In recent times House-to-House Collections have become increasingly popular amongst charities as a way of raising money. The most common methods are to visit people at home with a view to obtaining a direct-debit donation or distribute charity bags in order to collect unwanted clothes and items. Both types of collection must be authorised by either an Exemption Order issued by the Home Office or a House-to-House Collection Licence issued by Chichester District Council.

The majority of collections are conducted in a professional manner and provide an important source of income to help fund a lot of the good work charities do, however, residents are sometimes concerned by the legitimacy of the collection or in extreme cases feel pressurised by the collector to donate.

Below is some general guidance that may be of assistance to you:

  • If you are met by a collector at your home, then ask to see their identity badge. This should show basic details, such as the charity's name and number and must be signed by the collector.
  • Some charities operate a hotline number that a member of the public can call in order to check the legitimacy of the collection.
  • Collectors are trained to treat residents in a courteous and respectful manner, as it is recognised that they represent the charity and any negative interaction with a resident will reflect badly upon the charitable organisation.
  • Never invite a collector into your home.
  • If the collector is employed by a Professional Fundraising Organisation (PFO) to collect on behalf of a charity, then the collector is required to explain what the financial relationship is between the PFO and the charity, so you know what proportion of your donation is going to the PFO and what proportion is going to the charity. A number of larger charities provide facilities on their website, which allow for you to donate directly to them and also claim gift aid on the donation.
  • If you do make a donation by direct debit, then there is always the ability for it to be cancelled through your bank.
  • If you have any doubts regarding the legitimacy of the collector then politely request that the conversation ceases. If this proves ineffective then there is always the option of closing the door.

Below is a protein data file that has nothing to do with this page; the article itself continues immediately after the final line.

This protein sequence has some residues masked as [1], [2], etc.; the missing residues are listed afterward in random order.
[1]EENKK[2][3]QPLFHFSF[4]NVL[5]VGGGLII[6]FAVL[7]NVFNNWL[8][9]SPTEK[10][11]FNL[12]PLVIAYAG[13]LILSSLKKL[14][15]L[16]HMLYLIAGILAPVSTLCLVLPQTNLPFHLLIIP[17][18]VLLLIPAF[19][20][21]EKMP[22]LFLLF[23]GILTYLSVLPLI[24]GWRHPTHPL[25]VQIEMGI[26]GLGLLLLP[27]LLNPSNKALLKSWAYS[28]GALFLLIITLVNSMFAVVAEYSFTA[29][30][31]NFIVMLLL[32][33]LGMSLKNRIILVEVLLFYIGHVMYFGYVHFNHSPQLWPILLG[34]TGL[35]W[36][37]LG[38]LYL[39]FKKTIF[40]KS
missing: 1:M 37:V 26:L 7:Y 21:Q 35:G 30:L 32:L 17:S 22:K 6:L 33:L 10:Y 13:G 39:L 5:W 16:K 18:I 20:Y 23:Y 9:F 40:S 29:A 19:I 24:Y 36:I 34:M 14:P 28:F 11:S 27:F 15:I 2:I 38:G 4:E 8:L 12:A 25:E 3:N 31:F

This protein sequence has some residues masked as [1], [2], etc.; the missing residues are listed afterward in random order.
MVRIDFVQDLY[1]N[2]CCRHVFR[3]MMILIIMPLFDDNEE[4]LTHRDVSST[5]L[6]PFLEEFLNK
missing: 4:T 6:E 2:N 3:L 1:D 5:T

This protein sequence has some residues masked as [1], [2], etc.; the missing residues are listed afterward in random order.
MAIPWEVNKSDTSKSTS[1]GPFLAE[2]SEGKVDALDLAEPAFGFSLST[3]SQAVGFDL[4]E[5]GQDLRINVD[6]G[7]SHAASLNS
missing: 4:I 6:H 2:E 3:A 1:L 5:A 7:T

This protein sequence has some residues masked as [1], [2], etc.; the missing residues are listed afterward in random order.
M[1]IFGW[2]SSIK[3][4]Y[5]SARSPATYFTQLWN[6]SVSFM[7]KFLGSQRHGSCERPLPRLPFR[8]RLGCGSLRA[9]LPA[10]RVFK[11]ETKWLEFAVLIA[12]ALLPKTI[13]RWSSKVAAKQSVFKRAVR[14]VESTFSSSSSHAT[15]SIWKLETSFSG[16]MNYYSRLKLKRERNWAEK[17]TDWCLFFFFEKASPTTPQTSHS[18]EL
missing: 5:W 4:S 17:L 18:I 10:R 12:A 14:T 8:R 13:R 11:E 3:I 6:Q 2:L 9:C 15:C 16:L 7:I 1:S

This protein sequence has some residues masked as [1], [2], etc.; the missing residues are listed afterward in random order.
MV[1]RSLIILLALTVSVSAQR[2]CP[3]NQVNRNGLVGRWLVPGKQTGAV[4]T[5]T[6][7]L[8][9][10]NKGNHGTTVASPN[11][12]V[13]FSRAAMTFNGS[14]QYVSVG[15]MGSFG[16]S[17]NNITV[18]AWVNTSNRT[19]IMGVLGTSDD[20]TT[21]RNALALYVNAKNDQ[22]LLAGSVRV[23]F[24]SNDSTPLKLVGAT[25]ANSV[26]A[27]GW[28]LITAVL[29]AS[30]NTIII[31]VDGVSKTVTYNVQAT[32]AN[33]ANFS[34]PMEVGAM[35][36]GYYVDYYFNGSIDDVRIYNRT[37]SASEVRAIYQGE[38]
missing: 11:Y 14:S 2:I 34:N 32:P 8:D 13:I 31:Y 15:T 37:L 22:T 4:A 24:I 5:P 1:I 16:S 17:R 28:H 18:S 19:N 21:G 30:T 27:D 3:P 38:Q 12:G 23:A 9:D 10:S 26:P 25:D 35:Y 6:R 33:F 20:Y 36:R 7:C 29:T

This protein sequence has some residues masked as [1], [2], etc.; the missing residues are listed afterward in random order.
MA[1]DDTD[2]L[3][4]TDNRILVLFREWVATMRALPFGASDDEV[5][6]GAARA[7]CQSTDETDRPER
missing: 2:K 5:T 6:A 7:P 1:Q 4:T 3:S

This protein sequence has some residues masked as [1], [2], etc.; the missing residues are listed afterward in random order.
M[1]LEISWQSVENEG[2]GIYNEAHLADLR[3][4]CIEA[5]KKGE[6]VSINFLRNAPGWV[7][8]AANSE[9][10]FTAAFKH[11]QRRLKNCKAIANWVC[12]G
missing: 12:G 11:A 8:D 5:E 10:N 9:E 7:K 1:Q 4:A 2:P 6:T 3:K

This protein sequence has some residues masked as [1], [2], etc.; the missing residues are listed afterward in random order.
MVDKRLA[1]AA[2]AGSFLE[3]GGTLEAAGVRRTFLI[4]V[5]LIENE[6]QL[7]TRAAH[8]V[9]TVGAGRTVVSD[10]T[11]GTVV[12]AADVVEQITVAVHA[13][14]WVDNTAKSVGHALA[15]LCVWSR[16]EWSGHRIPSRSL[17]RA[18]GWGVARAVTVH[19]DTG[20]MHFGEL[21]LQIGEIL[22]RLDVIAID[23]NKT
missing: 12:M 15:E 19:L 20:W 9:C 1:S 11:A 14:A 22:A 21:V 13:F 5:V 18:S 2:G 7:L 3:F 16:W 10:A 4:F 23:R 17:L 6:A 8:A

• If you believe that your safety has been jeopardised and there may be an imminent threat to other residents then please contact the police.

Charity Bags

The use of charity bags is also another form of collecting that is frequently used, but can occasionally be manipulated by fraudulent collectors with the intention of misleading the public into thinking charities will benefit, when in fact a large proportion of the proceeds will go to private individuals or companies. This can be done either by using details of a charity that does not exist, or replicating information of a genuine charity without permission.

Below is a brief guide on what to check for:

  • Check - Legitimate charity collection bags will clearly state what organisation(s) funds are being raised for and feature a registered charity number. Check these details on the Charity Commission website.
  • Look for the tick - As with any fundraising appeal, you can look for the Fundraising Standards Board (FRSB) tick logo indicating that the charity is signed up to fundraising regulation and to industry standards.
  • Call - A legitimate collection should include a working landline telephone number for you to call. Call this number if you have any doubts regarding the legitimacy of the collection. If you still have concerns then feel free to contact the Licensing Team for further advice.
  • Report - After making these checks, if you think that a collection is not legitimate, report it to Action Fraud   - UK's fraud and internet crime reporting centre.

The most effective way to donate is by taking your unwanted items to a local charity shop or alternatively a clothing bank, which can be found in a number of car parks across the district. If this is not practical for you to do yourself then a neighbour, friend or relative may be able to assist.